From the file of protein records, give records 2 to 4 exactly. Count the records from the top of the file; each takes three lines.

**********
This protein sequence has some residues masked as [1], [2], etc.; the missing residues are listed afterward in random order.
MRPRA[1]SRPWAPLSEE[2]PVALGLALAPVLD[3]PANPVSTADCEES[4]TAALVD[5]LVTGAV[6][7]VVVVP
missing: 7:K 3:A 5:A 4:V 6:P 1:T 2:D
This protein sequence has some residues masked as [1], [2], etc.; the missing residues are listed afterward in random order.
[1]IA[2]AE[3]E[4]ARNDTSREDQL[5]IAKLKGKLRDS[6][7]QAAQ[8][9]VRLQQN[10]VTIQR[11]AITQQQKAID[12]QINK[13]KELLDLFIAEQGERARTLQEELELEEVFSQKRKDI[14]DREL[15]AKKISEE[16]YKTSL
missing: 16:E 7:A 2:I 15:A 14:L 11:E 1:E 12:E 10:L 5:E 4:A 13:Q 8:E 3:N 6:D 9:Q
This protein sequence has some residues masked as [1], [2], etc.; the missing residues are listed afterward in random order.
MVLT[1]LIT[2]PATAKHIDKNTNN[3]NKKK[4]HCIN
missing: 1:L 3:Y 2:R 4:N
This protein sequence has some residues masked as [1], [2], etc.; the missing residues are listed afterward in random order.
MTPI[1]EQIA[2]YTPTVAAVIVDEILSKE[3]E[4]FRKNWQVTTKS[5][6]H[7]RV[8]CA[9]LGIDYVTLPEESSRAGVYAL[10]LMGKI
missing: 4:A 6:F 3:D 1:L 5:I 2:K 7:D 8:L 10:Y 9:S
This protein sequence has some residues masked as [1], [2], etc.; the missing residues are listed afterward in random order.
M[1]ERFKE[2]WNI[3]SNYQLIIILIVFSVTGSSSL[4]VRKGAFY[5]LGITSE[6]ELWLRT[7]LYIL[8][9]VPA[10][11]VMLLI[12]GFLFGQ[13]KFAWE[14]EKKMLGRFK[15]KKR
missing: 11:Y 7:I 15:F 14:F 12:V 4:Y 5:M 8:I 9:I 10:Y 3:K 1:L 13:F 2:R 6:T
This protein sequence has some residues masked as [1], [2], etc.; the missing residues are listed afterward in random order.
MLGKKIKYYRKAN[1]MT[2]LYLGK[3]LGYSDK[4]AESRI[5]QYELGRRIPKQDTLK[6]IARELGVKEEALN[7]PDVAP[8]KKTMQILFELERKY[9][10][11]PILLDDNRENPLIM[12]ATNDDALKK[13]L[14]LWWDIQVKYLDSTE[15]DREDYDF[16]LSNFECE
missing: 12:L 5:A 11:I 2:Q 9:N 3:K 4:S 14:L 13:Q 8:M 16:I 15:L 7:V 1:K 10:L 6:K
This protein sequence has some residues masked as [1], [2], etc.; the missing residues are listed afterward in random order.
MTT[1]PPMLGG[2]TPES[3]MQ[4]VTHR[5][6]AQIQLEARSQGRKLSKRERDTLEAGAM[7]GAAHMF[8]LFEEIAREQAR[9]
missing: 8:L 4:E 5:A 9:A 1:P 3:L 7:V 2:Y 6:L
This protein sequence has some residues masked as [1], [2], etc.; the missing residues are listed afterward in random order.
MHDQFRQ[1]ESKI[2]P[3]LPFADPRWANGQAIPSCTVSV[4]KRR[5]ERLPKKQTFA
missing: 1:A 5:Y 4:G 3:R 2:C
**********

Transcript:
This protein sequence has some residues masked as [1], [2], etc.; the missing residues are listed afterward in random order.
[1]IA[2]AE[3]E[4]ARNDTSREDQL[5]IAKLKGKLRDS[6][7]QAAQ[8][9]VRLQQN[10]VTIQR[11]AITQQQKAID[12]QINK[13]KELLDLFIAEQGERARTLQEELELEEVFSQKRKDI[14]DREL[15]AKKISEE[16]YKTSL
missing: 16:E 7:A 2:I 15:A 14:L 11:E 1:E 12:E 10:L 5:E 4:A 13:Q 8:E 3:N 6:D 9:Q
This protein sequence has some residues masked as [1], [2], etc.; the missing residues are listed afterward in random order.
MVLT[1]LIT[2]PATAKHIDKNTNN[3]NKKK[4]HCIN
missing: 1:L 3:Y 2:R 4:N
This protein sequence has some residues masked as [1], [2], etc.; the missing residues are listed afterward in random order.
MTPI[1]EQIA[2]YTPTVAAVIVDEILSKE[3]E[4]FRKNWQVTTKS[5][6]H[7]RV[8]CA[9]LGIDYVTLPEESSRAGVYAL[10]LMGKI
missing: 4:A 6:F 3:D 1:L 5:I 2:K 7:D 8:L 10:Y 9:S